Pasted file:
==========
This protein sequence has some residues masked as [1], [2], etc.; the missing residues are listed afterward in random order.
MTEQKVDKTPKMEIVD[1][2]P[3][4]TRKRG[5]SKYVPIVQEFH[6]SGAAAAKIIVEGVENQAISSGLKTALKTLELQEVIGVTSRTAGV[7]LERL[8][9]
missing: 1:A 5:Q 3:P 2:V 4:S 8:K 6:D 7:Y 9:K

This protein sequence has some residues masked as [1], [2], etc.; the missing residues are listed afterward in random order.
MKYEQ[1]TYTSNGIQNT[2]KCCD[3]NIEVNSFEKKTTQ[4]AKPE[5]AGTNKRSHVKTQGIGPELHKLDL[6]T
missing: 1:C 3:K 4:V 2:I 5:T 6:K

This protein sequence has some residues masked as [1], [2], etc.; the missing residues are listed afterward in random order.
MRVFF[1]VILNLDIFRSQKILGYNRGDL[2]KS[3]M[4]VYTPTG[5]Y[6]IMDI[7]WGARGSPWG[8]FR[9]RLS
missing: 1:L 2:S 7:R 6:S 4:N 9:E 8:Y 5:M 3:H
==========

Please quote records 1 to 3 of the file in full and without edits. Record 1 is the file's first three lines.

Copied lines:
This protein sequence has some residues masked as [1], [2], etc.; the missing residues are listed afterward in random order.
MTEQKVDKTPKMEIVD[1][2]P[3][4]TRKRG[5]SKYVPIVQEFH[6]SGAAAAKIIVEGVENQAISSGLKTALKTLELQEVIGVTSRTAGV[7]LERL[8][9]
missing: 1:A 5:Q 3:P 2:V 4:S 8:K 6:D 7:Y 9:K

This protein sequence has some residues masked as [1], [2], etc.; the missing residues are listed afterward in random order.
MKYEQ[1]TYTSNGIQNT[2]KCCD[3]NIEVNSFEKKTTQ[4]AKPE[5]AGTNKRSHVKTQGIGPELHKLDL[6]T
missing: 1:C 3:K 4:V 2:I 5:T 6:K

This protein sequence has some residues masked as [1], [2], etc.; the missing residues are listed afterward in random order.
MRVFF[1]VILNLDIFRSQKILGYNRGDL[2]KS[3]M[4]VYTPTG[5]Y[6]IMDI[7]WGARGSPWG[8]FR[9]RLS
missing: 1:L 2:S 7:R 6:S 4:N 9:E 8:Y 5:M 3:H